In spite of the many problems they encounter with language, some Austerian characters -as we have seen- nevertheless manage to make a `successful' use of language. However, the reader is prone to ask to what degree this use of language is really successful. Even though they somehow manage to convey the essence of things, the characters nonetheless rely on the language of words, a system which
    -according to Auster- is flawed. Therefore, from the very start, the characters' attempts at mastering language perfectly are bound to fail, for the medium used is imperfect. What is imperfect in the language of words is precisely the smallest unity of the system: the word, or more exactly, the sign. Let us turn to Ferdinand de Saussure, the father of linguistics, for a definition of the sign:

    Le signe linguistique unit non une chose et un nom, mais un concept et une image acoustique. [le signifié et le signifiant] (...) Le lien unissant le signifiant au signifié est arbitraire, ou encore, puisque nous entendons par signe le total résultant de l'association d'un signifiant à un signifié, nous pouvons dire tout simplement : le signe linguistique est arbitraire.224(*)

    So, the language of words is a system whose very basic unity is defective, thereby, it is the whole system which is defective, as Umberto Eco explains:

    Les mots n'expriment pas les choses ; nous ne connaissons en effet celles-ci qu'à travers la construction d'idées complexes élaborées à partir d'idées simples. Les mots renvoient aux idées comme à leur signifié immédiat. Et dès lors, c'est un rapport arbitraire qui s'établit entre les mots et les choses.225(*)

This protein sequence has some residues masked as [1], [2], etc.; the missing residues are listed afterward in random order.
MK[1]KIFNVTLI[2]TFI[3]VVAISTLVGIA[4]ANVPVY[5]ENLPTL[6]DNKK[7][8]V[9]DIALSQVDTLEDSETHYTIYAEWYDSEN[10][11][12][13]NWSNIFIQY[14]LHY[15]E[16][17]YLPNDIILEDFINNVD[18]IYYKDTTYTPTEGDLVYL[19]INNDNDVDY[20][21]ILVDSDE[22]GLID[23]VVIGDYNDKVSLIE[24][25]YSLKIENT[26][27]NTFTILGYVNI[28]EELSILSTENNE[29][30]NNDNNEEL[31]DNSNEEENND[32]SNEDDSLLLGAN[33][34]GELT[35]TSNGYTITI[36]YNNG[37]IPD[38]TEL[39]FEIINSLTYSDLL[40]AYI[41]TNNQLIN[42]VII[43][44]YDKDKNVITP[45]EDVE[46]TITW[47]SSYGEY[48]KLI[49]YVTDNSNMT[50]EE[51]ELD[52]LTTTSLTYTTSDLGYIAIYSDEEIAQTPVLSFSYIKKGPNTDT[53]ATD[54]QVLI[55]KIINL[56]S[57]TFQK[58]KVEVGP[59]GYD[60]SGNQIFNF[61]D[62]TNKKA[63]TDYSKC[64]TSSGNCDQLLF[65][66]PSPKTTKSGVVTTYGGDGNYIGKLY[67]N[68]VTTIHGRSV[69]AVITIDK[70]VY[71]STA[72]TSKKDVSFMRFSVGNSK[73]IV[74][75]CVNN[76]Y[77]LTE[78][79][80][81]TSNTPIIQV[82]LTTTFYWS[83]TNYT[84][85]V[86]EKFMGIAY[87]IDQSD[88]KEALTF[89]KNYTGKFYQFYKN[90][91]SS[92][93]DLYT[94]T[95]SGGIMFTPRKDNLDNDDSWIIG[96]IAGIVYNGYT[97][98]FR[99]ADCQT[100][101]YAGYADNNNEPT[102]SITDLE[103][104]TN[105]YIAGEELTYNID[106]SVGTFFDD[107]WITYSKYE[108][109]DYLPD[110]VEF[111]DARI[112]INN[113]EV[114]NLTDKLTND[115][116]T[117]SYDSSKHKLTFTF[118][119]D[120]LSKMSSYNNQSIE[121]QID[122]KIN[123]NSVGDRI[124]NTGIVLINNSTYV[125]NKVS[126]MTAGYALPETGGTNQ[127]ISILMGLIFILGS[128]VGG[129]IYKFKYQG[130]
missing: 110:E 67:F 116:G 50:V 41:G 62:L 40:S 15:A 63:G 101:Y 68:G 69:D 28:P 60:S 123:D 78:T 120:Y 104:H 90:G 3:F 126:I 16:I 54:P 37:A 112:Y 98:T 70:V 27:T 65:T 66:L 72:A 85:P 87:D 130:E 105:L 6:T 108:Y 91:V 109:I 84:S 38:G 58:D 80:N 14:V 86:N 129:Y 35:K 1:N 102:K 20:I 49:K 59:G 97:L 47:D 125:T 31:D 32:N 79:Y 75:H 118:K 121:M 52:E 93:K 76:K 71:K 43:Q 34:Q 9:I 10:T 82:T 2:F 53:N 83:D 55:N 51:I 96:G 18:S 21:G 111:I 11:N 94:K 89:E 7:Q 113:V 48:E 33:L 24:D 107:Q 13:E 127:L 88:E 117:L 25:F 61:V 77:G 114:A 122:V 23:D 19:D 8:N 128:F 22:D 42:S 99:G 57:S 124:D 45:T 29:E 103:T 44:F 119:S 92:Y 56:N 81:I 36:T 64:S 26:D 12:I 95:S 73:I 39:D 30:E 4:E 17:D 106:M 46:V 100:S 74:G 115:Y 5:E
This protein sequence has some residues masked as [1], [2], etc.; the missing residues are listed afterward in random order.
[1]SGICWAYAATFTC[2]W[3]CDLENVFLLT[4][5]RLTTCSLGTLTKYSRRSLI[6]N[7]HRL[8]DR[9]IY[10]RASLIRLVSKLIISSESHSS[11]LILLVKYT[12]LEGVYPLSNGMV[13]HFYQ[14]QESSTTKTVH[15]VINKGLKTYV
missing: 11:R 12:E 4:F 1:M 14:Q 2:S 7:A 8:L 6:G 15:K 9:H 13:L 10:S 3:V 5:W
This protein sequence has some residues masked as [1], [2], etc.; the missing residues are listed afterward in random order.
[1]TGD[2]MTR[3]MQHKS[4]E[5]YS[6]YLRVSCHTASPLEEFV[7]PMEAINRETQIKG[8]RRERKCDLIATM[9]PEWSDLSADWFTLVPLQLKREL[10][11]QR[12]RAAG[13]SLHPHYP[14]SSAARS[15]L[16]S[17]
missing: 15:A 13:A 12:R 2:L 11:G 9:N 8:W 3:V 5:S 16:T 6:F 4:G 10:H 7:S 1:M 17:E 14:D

This opinion is exactly that of Peter Stillman in City of Glass: «The word (...) can no longer express the thing. It is imprecise; it is false; it hides the thing it is supposed to reveal»226(*) And this comes from the arbitrariness of the sign. The language of words is therefore an `independent' system whose only relationship with reality is symbolization: the representation of the `real' by a sign and the understanding of this sign as a representation of the `real'. Consequently, the sign is a gap, or a barrier between us and the world and this is what the linguist Benveniste asserts in Problème de Linguistique Générale:

    Qu'un pareil système de symboles existe nous dévoile une des données essentielles, la plus profonde peut être de la condition humaine : c'est qu'il n'y a pas de relation naturelle, immédiate et directe entre l'homme et le monde, ni entre l'homme et l'homme ; il faut un intermédiaire, cet appareil symbolique qui a rendu possible la pensée.227(*)